Our files would be compatible with every operating system capable of running a modern browser. What’s more — they’d be rendered almost identically in all modern browsers (given that every program that supports ODF renders it differently right now, this would be a huge step up). No more complaints from others about not being able to open ODF files or broken DOC files.

Having browsers support the file format is good because there’s no need for installation of anything. If you find yourself on a public computer, chances are that it won’t allow you to install (or even download) programs and that it won’t have anything that you could view ODF files in. But it’s very likely it will have a browser, and with non-admin Chrome Frame, you’ll be able to view your file even on an older IE version. Also, it’s much more comfortable to be able to view a file inside the browser than download it and open it in another application, especially the molasses-slow LibreOffice (if you open PDF files with Chrome, you know what I mean).

So what I’m basically saying is that I want a web-based alternative to ODF. SVG is already miles better than ODP. SVG could potentially even replace ODP, as seen in Sozi, except I think impress.js provides much smaller and smoother files. ODT, though, needs something to replace it, something that recognizes pages and page breaks and is suited for print rather than for a screen. The other ODF formats are secondary and I don’t think they can be easily replaced by web-based formats.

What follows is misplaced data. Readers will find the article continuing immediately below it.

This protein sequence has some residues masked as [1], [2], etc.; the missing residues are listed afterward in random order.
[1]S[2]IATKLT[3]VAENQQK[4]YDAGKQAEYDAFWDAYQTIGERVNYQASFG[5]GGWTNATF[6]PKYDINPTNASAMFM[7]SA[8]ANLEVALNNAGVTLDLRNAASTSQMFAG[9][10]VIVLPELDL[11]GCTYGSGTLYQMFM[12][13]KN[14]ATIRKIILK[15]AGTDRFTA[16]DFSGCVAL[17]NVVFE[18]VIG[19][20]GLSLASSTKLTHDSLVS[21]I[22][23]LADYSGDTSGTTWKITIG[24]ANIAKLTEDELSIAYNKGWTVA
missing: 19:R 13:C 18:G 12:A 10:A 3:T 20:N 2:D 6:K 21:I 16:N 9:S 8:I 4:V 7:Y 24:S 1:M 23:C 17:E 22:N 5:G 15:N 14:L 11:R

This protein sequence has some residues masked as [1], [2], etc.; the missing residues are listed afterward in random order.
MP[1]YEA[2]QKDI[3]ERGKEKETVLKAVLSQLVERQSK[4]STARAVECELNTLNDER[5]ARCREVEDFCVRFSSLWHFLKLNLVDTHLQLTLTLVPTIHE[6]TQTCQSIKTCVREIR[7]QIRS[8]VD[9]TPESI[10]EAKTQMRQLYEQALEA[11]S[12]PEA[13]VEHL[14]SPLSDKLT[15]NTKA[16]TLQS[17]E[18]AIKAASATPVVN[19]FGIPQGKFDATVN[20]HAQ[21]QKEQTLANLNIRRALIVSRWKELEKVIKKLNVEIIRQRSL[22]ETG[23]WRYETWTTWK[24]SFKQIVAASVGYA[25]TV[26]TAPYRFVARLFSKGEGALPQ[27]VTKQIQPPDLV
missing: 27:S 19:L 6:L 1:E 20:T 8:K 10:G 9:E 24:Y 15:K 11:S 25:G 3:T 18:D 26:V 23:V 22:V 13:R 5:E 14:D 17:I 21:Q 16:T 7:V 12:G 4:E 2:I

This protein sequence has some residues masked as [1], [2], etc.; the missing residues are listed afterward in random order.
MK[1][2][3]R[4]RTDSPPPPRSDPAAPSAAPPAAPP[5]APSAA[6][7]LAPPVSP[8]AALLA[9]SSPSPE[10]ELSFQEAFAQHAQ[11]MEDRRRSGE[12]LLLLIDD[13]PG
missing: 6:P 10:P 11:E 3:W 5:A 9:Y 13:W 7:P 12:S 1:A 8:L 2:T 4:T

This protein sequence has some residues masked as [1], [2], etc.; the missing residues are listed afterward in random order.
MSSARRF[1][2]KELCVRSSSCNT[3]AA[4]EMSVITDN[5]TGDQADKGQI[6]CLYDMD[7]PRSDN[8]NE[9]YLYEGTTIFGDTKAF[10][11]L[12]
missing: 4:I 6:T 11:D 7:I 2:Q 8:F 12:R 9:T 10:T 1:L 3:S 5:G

What’s also needed are the open-source editors. I’ve had some problems with Inkscape and I still sorely miss Macromedia Fireworks (I haven’t used Adobe Fireworks and don’t know what they’ve done to it) and Creature House Expression, but still, it’s the best SVG editor out there. Although you could use Inkscape with Sozi to produce presentations, it’s not a very comfortable way to do things — there’s definitely a need for an editor there. And the most important thing — the word processor.

Simple customization

Over the past several years, there have been a lot of discussions around the user interface, and most of them seem to lead to “Give us all the various UI options: toolbars, ribbons, sidebars, etc.”. It’s nice to have a flexible core and it’s always good to be able to change the UI if you don’t like it, but when a UI tries to give the user as many options as possible, it tends to end up a mess.

Options in LibreOffice (here you see less than half of the categories)
Options in AbiWord

As I see it, the best option is to develop an interface in which customization is intuitive and simple. A good example of this is the Windows Phone tiles UI. (Despite all my antipathy towards Microsoft, I do have to acknowledge that their “Metro” UI is brilliant.) A user can add tiles (shortcuts, similar to icons) from various areas of the phone (applications, contacts, websites, …), adding tiles is simple (just push a button), tiles are aligned to a grid, they look neat, uniform, are easy to organize and browse through, and, overall, working with the home screen is a very fluid and coherent experience. Compare that with Android’s UI, which sloppily combines icons and gadgets, which you can only add to your home screen through a special home screen customization dialog. Android gadgets come in various shapes and sizes and varying levels of integration with the software. You can flip through some gadgets, scroll through others, some you can input text into, and some are just read-only. It can be pretty messy, and customizing it is a pain.